The modern African-American civil rights movement, has transformed American democracy. It also serves as a model for group advancement and pride efforts involving women, students, Chicanos, gays, lesbians, and the elderly. Continuing strife regarding affirmative action and historically rooted patterns of discrimination are aspects of more fundamental, ongoing debates about the boundaries of individual freedom, the role of government, and alternative concepts of social justice. I am very disappointed you choose to consistently highlight the areas in history that are the most painful to remember vice highlighting how far we have come and things WE CAN DO NOW to improve race-relations and continue moving forward instead of repeating history. While we absolutely must learn our history to prevent repeating it, it is direly important that we don’t focus more on the heinous acts of our ancestors and more on how far we’ve have come. Lest we not forget while Jim Crow, the KKK, lynching, and slavery were all major parts of our past we must continue to acknowledge and continue moving forward just as our ancestors of the civil rights movement to prevent history from repeating itself. We can report on the atrocities of our past without pictures or videos that can significantly affect the well-being of those that have actually lived through it and choose to continue moving forward. Our generation will never be able to fully understand or appreciate the malicious, inhumane, and straight up evil things that that our ancestors experienced nor can we fully appreciate the momentous victories. We can only learn, educate ourselves and pass the COMPLETE story of our history to future generations in order to preserve the past but continue to move forward minimizing the gaps.

    Liked by 1 person

    1. I can appreciate the time it took to write your response. You seem to think that I am disparaging of the Civil Rights Movement in my post – not at all. When I say that there is no way the Civil Rights Movement can undo the damage of the past I simply mean that this nation has hundreds of years of slavery, abuse, and mistreatment. It’s written into the very fabric of the Constitution. The idea that everything can be better after 50 years of activism isn’t realistic. In the spirit of Dr. King, Rosa Parks, and everyone else who fought for Civil Rights, we STILL have a lot to do.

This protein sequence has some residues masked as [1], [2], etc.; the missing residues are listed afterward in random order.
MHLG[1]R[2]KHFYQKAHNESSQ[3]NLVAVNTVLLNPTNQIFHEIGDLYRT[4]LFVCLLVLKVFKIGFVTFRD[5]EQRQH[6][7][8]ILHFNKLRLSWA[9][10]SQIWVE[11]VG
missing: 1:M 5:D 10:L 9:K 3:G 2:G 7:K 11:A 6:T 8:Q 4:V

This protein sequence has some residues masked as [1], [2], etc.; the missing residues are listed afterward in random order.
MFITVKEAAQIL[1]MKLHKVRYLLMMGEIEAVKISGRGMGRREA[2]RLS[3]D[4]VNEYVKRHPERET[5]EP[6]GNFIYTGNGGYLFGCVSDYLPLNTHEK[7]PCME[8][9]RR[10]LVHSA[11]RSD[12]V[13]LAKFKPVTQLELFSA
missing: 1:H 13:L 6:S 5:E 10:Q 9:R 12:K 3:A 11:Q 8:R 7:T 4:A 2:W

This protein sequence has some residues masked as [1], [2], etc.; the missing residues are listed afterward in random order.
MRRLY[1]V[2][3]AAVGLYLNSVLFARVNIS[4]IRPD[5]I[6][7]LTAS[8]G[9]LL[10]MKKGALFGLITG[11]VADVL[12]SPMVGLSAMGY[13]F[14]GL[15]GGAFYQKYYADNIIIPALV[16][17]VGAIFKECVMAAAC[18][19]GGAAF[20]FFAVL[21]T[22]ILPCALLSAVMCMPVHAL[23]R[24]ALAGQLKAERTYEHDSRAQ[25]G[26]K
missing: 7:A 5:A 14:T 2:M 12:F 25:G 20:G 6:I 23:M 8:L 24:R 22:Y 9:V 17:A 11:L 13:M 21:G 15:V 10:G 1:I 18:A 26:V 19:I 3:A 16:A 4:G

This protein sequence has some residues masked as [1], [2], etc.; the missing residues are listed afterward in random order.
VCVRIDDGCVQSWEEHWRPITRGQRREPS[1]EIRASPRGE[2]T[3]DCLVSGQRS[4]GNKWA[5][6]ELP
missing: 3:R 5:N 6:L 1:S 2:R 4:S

As for the video, I do see it as educational. It is educational in the same sense that Roots, Glory, 12 Years a Slave, and many other works are. It literally IS history. As for people wanting to ignore or forget, I have met people that actually DO want to ignore it and move on. This is what people cannot be allowed to do. We must memorialize the past and fight for a better future.


  2. It is extremely important that we remember our past, because who we are today is shaped by what happened then. I’ve met people whose father or uncle was lynched. I know others who witnessed a lynching when they were young. That trauma is never gone, never forgotten. This is not ancient history. We’re only one generation away from this being common. It’s still raw and painful for a lot of Americans. It would be like telling European Jews to forget the Holocaust. Those who think it’s better not to bring it up anymore should read the Old Testament stories about the times the people of God set up memorials so they wouldn’t forget key experiences. They did that for positive and negative events. Are these images and stories painful? Definitely! And they should be. That’s exactly why we need to see the pictures, the videos, and hear or read the stories. We need to be cognizant of the pain. Where we are in ethnic relations today did not happen independent of those atrocities; there’s a direct link. So if we’re really interested in moving beyond, then we first have to deal with the hard, painful facts, understand the issues and the emotions, and then move towards healing, reconciliation, repentance, and atonement. Until that happens, we need to be reminded over and over so we don’t forget.

    Liked by 1 person

  3. Reblogged this on Paul Linzey and commented:
    Chris Linzey posted a blog that upset some people. It is worth reading. Interestingly, the people of God in the Old Testament routinely established memorials specifically so they would not forget their past — both positive and negative.

    Liked by 1 person

  4. I agree with what you have said here. I just don’t know what “address the wrongs from the past” might look like. I know what I personally can do and strive to do, but I’m just unsure what that might look like on a larger national level. Anyway, thanks for a post that causes us to think about these things.

    Liked by 1 person